Mar 30, 2010

Lincphin by Seth Godin, A Review - Part II

Using the model that Seth Godin outlines in Linchpin, I will tackle some current issues in climbing.

Climbing Media

Every month I flip through a couple climbing magazines (I don't have a subscription any more). Their page count is less and less every month. Even the photo issues, which should be the benchmark issue, is a thin volume. Magazines are being replaced with online media. Seth sees a similar pattern in conventional newspapers. He wonders what business are newspapers in. Are newspapers in the business of publishing on actual paper or in the business of serving the community, regardless of medium? Once you answer that question, you can decide which direction to go. If magazines are married to the physical medium then create content that is engaging only in that medium, long narratives and big glossy photos. If they are in the business of serving the climbing community then move in the direction the community is moving. Climbing magazines are trudging along with same type of content for far too long. I don't want to read about sends that happened 3 months ago. I would like to see a photospread from someplace I might actually go. Many years ago, magazines would print mini-guides for developing areas. That is acting like a linchpin by supporting the community. Currently, they are playing it safe and losing.

The fall of climbing magazines can be contrasted with the rise of climbing films. Professional climbing films are doing better than ever, even in the face of a free internet video avalanche. Why are these two different platforms fairing so differently in the current landscape? The answer could be linchpins. When I think climbing films, I think Big Up Productions, Chuck Fryberger, and Uncle Somebody. They are acting like linchpins. Each one of them is pushing the envelope in a different way. Each new production is better than the previous one. On the other hand, magazines are losing their linchpins, e.g. Matt Sament leaving Climbing Magazine.

Climbing Industry

Most of the climbing industry focuses on selling widgets, e.g. cams, carabiners, and shoes. This is in contrast to other sport industries like skateboarding, snowboarding, and surfing. They sell an image or a lifestyle. Climbing industry sells “blend-in clothes.” How many shades of dirt-brown and grass-green do I need in my wardrobe? I think the climbing lifestyle is just as engaging as a skateboarding/snowboarding/surfing lifestyle. Climbing takes place in beautiful natural environment with elements of danger. That is an easy sell. I don't see why approach shoes can't be as popular as skateshoes.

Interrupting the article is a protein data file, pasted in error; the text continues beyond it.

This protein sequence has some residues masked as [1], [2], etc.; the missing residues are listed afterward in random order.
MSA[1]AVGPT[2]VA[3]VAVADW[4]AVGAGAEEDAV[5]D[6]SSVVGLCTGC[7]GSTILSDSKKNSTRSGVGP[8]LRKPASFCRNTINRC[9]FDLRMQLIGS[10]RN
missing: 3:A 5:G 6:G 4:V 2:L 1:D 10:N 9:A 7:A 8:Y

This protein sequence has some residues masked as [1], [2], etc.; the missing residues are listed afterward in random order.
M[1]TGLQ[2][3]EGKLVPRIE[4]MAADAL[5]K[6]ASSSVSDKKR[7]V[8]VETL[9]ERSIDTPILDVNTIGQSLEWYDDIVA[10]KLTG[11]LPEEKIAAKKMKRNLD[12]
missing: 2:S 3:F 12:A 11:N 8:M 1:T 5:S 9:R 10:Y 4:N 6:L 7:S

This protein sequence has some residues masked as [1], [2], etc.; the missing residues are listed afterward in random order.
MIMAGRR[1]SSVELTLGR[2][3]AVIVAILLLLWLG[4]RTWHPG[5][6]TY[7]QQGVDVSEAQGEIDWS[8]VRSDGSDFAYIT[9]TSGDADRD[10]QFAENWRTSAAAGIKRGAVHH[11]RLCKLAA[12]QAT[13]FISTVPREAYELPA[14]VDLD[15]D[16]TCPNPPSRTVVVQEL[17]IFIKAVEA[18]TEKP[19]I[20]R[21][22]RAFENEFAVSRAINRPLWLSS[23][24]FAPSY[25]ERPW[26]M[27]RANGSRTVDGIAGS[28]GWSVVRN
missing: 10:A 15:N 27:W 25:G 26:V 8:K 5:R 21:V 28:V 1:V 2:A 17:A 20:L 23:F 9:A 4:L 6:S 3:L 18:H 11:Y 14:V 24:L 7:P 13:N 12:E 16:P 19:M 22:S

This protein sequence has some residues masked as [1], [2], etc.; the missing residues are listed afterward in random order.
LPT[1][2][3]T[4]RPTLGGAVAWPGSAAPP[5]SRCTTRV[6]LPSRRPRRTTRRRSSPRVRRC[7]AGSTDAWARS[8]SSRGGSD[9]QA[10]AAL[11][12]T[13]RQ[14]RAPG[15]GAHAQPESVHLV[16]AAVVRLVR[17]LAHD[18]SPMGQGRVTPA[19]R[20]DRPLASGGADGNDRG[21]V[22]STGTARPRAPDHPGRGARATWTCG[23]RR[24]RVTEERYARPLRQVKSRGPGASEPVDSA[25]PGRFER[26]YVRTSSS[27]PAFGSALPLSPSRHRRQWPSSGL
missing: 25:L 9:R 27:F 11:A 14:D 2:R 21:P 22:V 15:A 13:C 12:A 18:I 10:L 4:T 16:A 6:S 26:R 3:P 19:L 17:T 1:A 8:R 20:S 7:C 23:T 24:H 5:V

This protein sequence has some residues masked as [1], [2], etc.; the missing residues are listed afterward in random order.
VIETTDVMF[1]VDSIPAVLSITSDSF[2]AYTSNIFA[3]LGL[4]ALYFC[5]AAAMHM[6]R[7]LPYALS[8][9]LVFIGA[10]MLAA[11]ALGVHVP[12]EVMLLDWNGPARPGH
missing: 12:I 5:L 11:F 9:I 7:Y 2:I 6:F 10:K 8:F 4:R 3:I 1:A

Climbing Grades

There are grading linchpins, e.g. Dave Graham, Daniel Woods, and Nalle Hukkataival. They are artists either by sending new problems or proposing new grades. They take risks and run against The Resistance. Seth talks mostly about The Resistance being an internal force. It can also be external, people who are dominated by their lizard's brain. In this case, anonymous trolls that have never sent (or even touched) the climb in question.

Climbing Gyms

There is a continuing rise in indoor climbing gyms. In the not so recent past, each town had one climbing gym (maybe two). Boulder, CO now has four. Climbing gyms could get by with being dirty, have poor customer service, and greasy, mistaped routes. That won't work in the future. People will seek out the gym with the best routes, the most routes, or the most knowledge staff. Merely being present is no longer a sufficient business model.


Paralleling the rise in indoor climbing, there is a rise in the importance of routesetting. There is no routesetting manual. There can't be one. To be a linchpin setter, each route has to be different. That is the opposite of what a manual does – make everything the same. Setting a ladder, i.e. left, right, left, right..., is factory work.


CrossFit is based on a factory model. The mainsite or an affiliate makes the workout you consume. Everyone gets approximately the same thing, regardless of history or goals. They don't even offer the tools to accomplish your personal goals. For example, they don't have a long-term programming seminar, like Mountain Athlete's Seminar. CrossFit's model keeps you dependent and quiet. People are shot down quickly and vehemently if they ask the wrong questions. Other people are ostracized because they deviate from the party line too much. CrossFit is designed to make people average at everything. Seth argues that the world doesn't reward being average at everything.


I would unequivocally recommend Linchpin to anyone. It is challenging but assessable. It is a manual for a new world. A new world you can create in your own life.